Aside from visiting a few attractions during the first half of the trip, we were driving a good part of each day, generally from 8:30 or 9:00 am until about 7:00 or 7:30 pm. The priorities for our brief hotel stays were simple: convenience to the road and reasonable rates, plus Wi-Fi and breakfast at no additional cost. The Hampton Inn in Mount Pleasant, Texas; Comfort Inn in Downtown Memphis, Tennessee; Fairfield Inn in Cleveland, Tennessee; and the Sheraton Hotel and Conference Center in Roanoke, Virginia all delivered the goods for between $100-$150 (but no free breakfast at the Sheraton, the plushest and most expensive of the four).
Ted and I agreed from the start that we wouldn’t eat at any chain restaurants unless absolutely necessary. Lord knows they are ubiquitous, even in the smallest communities, and their signage along the roads wears on you like Chinese water torture. Helping us in our quest were several hotel receptionists who pointed us to local establishments. For those of you who like a drink before or with dinner, you may want to check in advance if a southern hotel’s locale is dry and BYOB is necessary, as it was at Angelo’s Italian Restaurant in Mount Pleasant, Texas. As the perky waitress said to two chagrined and thirsty travelers, “You might like the root beer; it has a little bite to it.”
On my return to Providence, I filled out a generic online customer satisfaction survey for the Mount Pleasant Hampton Inn, commenting that it might be helpful to let those guests with reservations know it was situated in a dry county so they could prepare accordingly; i.e. bring booze. I was surprised to get an email back almost immediately from Shea Ingram, the property’s general manager, apologizing and promising “to have a bottle of wine waiting in [my] room” the next time I pass through. That is impressive customer service!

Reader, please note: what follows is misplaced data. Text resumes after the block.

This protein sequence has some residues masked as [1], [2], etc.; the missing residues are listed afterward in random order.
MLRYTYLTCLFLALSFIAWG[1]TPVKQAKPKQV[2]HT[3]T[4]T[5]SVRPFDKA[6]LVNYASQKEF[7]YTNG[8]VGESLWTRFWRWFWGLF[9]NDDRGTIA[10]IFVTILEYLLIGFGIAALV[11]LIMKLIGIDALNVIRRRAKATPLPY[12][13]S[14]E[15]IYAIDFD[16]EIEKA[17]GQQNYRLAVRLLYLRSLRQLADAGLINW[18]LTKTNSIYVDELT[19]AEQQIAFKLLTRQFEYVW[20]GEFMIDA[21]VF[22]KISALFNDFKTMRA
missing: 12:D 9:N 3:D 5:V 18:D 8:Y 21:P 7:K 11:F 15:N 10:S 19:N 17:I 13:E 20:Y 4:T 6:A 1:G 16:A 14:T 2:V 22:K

Late April in Arkansas and Tennessee is beautiful, with dogwoods and redbuds blooming on the hillsides and in the hollows. However, it’s also tornado season, and we spent about a day-and-a-half running ahead or sidestepping weather cells that had the potential to upset our trip. Fortunately, we were safely ensconced in our Tennessee hotels in Memphis and Cleveland, which is just north of Chattanooga, during two horrific nighttime or early morning thunderstorms and tornado watches. I expanded my weather vocabulary on the trip, tuning in to a local Athens, Mississippi radio station as we drove east along old Federal Highway 64 in southern Tennessee, learning about tornadic signatures, tornado debris fields and the like. I also learned to drive a little faster than I normally do.
Ted agreed to accompany me if we could visit a few attractions he was interested in seeing and get off the interstate, time permitting. He turned out to be an excellent road trip curator. Traveling cross country with someone as knowledgeable and curious as Ted was a good thing, as I might not have gotten around to seeing these sites otherwise.
The Sixth Floor Museum at Dealey Plaza, Dallas